Enforcement agencies calling on the public for help in solving crimes has taken a new form thanks to the advent of social media and internet enabled technology. Twitter and Facebook are often used to call on public assistance, and there are even Apps for smartphone users to report crimes or respond to any calls for witnesses, information etc.
Fighting Car Theft in Seattle
In the US, the Seattle Police Department already have their own Twitter account with over 7,000 plus followers keeping track of the goings on in their city as well as tweeting vital information to help police in their investigations. They have now established a new initiative to tackle car crime, called Get Your Car Back. All reports of stolen cars are posted to this designation, including full details of the vehicle’s registration, colour, make and model. Followers who receive the tweet alerts call 911 when they recognise a stolen vehicle. Although it is too early to tell just how effective the move is proving to be, Seattle PD’s goal is to reduce the number of thefts between 10 and 20 percent.
Neighbourhood Watch – Online
Many platforms use crowdsourcing to receive information from the public to help police map criminal activity in the area. The most useful tool is the smartphone with its ability to upload photographs, video and audio recordings, with GPS locators providing accurate location details. Sites such as Postacrime.com, Spotcrime.com, and CrimeReports all rely on tips from the publicfor information on all types of crimes committed, although Postacrime only focuses on instances of property loss and damage.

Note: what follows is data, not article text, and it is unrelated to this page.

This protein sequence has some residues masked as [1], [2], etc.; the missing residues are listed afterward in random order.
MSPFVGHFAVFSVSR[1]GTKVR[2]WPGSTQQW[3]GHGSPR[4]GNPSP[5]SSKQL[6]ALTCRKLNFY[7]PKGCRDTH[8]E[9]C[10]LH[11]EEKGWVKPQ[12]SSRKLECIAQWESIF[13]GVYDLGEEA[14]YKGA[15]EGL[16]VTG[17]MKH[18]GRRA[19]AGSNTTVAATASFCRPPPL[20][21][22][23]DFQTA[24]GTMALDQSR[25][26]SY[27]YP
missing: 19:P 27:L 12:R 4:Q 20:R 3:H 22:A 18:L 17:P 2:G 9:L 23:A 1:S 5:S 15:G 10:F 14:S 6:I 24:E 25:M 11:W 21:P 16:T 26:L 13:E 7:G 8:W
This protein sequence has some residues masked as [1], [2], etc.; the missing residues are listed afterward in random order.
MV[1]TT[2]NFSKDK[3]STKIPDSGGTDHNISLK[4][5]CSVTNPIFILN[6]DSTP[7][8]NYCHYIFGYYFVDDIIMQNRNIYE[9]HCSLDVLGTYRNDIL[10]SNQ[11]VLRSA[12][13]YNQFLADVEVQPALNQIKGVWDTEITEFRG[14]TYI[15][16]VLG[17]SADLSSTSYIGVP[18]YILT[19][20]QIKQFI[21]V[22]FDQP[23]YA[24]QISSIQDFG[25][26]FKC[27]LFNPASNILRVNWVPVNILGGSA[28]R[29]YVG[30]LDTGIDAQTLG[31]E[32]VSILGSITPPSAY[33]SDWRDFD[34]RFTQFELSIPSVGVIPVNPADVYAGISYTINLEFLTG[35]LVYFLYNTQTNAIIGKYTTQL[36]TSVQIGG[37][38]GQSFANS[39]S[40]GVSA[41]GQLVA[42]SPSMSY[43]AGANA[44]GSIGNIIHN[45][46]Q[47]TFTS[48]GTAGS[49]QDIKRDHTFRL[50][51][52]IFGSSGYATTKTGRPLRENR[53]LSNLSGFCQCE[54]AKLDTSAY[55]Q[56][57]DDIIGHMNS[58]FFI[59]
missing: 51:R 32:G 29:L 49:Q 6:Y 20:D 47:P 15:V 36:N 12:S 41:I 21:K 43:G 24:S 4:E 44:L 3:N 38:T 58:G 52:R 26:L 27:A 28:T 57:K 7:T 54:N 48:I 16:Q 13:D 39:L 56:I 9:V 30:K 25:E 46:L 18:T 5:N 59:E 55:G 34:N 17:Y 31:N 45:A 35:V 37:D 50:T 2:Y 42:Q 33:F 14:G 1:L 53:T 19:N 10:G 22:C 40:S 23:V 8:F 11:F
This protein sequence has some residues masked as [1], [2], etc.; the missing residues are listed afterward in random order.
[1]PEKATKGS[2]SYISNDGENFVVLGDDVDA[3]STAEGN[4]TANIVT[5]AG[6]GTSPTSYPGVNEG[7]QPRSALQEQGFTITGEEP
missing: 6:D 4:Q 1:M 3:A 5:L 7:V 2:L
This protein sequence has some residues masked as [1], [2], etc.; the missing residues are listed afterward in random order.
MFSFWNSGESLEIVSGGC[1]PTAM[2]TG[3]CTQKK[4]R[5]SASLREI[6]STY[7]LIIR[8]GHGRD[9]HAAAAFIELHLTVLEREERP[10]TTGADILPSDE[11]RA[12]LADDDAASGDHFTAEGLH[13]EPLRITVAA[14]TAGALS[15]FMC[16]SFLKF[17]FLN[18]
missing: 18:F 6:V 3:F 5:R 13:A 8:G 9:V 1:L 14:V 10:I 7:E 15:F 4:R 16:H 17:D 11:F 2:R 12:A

The information provided not only helps the police catch criminals but also allows for the sharing and analysing of data on crimes committed. All this is carried and shared in conjunction with thousands of law enforcement agencies. They also help form an online version of neighbourhood watch schemes.
Ushahidi Fights Crime in Kenya
Built on the often reported and reputable Ushahidi platform, the Hatari project enables citizens of Nairobi to submit and share reports on locations of criminal activity and corruption. Visitors to the site can openly, or anonymously share their own experiences as victims of crime, in addition to the reporting of incidents and also receive alerts to crimes committed in their area. All information is shared via text messaging, as well as web postings and messages via social media such as Twitter.
Finding a Killer with Facebook
Police in Bristol, England are using Facebook and the internet to track down the killer of 25 year old architect Joanna Yeates who went missing on Friday 17th December 2010. Joanna’s body was found on Christmas Day. The Avon and Somerset Constabulary’s website and Facebook page contain a map of Joanna’s movements prior to her disappearance, a video plea from her family as well as contact information and links to related news items. Regular visitors and users of Facebook are urged to “Like” the page and pass it on to their friends and family as well as sharing the link with Twitter followers.
These uses of crowdsourcing are more than just enabling the public to become amateur armchair detectives. They make available to enforcement agencies a wealth of information and encourage interaction with the public, towards the ultimate common goal of reducing the number of crimes committed.